by Jeff Sovern
Last month, the Department of Justice issued a policy that as DOJ describes it in its announcement of the policy, "prohibits the Department of Justice from using its civil enforcement authority to convert agency guidance documents into binding rules." Times coverage is here. What implications does this have for consumer law?
Strictly speaking, as most federal consumer protection agencies, like the CFPB and FTC, bring actions themselves rather than going through DOJ, the policy doesn't apply directly to them. But we can certainly expect the no-longer-independent CFPB to adhere to the policy voluntarily. CFPB guidance documents can be found here. It seems likely that the new FTC nominees will be asked about their views of the policy during confirmation hearings.
One of my initial thoughts is that the policy may give the Mulvaney-led CFPB an excuse not to enforce the law as laid out in CFPB guidance. But if you were counseling a client, would you advise it to ignore agency guidance? What if another administration wins in 2020 and gets to nominate a different CFPB director (which could happen if the Senate does not confirm Trump's eventual nominee, or after that nominee's term expires, or if that director, similar to Richard Cordray, doesn't stay for the whole term)? What if the statute of limitations hasn’t expired on a claim? Could the CFPB then enforce the guidance? Wouldn't your client also have to fear private claims?
Mark Budnitz generously gave me the benefit of his immediate reactions and has given me permission to post them here; he adds that he encourages others to correct any errors and contribute their responses as well:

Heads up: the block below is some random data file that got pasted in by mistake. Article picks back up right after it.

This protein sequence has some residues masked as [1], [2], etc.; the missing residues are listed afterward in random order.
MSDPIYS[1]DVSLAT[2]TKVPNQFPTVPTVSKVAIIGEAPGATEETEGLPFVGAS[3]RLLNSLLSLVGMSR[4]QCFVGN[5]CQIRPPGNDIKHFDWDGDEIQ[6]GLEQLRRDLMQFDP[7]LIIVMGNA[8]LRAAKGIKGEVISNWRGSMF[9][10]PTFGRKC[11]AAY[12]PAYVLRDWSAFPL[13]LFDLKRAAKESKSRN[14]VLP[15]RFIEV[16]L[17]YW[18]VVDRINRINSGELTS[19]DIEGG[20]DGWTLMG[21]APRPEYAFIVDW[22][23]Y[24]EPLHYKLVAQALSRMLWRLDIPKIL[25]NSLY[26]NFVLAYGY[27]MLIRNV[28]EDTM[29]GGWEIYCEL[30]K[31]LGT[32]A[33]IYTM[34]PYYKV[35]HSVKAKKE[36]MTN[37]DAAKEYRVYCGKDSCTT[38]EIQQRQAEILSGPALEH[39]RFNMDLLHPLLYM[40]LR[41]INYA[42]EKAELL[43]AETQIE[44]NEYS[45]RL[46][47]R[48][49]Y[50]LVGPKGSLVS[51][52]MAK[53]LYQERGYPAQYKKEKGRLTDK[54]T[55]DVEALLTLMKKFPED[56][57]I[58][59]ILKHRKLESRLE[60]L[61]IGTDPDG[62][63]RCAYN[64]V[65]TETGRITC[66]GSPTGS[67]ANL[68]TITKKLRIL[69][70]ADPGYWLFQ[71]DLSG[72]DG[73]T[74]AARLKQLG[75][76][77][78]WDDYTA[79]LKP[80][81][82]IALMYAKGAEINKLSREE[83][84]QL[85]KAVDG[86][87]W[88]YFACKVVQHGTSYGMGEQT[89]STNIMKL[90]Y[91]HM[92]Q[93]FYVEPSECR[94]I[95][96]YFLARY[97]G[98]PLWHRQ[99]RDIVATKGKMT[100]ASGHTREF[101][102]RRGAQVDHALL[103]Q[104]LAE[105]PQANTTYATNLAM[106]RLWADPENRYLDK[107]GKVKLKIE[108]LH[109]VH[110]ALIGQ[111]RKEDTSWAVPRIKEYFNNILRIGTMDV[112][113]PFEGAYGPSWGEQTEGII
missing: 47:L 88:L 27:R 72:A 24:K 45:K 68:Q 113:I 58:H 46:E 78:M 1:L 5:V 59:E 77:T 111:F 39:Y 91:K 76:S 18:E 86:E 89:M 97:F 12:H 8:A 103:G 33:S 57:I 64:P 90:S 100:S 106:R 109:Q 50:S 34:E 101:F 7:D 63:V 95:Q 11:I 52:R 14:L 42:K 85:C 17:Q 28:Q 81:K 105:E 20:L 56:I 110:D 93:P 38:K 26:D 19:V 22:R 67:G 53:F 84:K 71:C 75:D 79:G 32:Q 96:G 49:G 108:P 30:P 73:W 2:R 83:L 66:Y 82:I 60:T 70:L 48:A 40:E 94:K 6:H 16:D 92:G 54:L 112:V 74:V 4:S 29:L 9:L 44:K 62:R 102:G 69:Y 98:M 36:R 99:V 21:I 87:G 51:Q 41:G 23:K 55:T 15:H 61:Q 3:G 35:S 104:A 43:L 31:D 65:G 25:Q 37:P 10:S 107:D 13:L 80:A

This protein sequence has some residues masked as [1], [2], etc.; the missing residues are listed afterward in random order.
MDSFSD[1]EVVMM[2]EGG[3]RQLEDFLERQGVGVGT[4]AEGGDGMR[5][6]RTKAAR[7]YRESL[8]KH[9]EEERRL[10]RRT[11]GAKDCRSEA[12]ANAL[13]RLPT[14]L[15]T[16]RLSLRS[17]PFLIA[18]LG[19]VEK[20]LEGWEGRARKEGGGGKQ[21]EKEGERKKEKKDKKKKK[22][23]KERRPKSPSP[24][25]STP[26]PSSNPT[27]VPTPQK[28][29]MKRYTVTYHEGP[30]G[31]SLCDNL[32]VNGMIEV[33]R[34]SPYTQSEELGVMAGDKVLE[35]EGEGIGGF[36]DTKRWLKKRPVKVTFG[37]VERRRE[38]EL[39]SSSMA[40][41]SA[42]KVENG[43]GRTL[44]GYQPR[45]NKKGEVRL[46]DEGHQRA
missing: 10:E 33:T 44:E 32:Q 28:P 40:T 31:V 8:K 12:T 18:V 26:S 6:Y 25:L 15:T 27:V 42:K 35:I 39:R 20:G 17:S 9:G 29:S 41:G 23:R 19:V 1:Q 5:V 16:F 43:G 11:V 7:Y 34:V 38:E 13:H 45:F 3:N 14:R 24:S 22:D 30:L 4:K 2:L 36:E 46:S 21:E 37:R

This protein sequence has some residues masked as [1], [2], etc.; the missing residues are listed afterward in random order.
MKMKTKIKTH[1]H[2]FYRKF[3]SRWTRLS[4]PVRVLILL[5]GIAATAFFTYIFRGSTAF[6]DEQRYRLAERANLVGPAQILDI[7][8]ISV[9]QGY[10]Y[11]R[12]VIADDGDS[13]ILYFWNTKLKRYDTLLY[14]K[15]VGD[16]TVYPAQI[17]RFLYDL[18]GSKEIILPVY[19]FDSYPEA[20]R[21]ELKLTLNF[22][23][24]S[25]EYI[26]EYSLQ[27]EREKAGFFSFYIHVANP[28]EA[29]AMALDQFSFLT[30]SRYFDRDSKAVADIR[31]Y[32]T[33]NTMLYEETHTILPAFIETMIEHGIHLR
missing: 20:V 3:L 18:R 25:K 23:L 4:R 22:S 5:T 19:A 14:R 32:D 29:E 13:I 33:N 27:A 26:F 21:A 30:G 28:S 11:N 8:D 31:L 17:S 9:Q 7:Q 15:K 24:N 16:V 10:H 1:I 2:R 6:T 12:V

[His first] reaction was that this probably makes no difference. Under Mulvaney and his successor, the CFPB will ignore any guidance that is favorable to consumers. Besides, a guidance does not have the full force of law like a regulation. Eventually, the Director probably will withdraw any Guidance that he believes is too favorable to consumers. I’m not sure what the Administrative Procedure Act or Dodd-Frank say, if anything, about the procedures that have to be followed to withdraw or amend a guidance.
If I was counseling a business client, I’d probably advise ignoring agency guidance, but warn about possible consequences after 2020. Of course, even if a Democrat wins in 2020, Trump’s permanent Director will still be in charge for a while. And it may be a long while if Trump delays naming a permanent Director and/or the Democrats hold up consideration of his nominee.
If I was representing a consumer in a UDAP case, I would refer to the guidance, hoping the judge would be persuaded it correctly interpreted and applied the law, regardless of the CFPB’s ignoring it. I believe most UDAP laws (not all) direct the courts to follow the FTC's interpretations of the FTC [Act]. * * *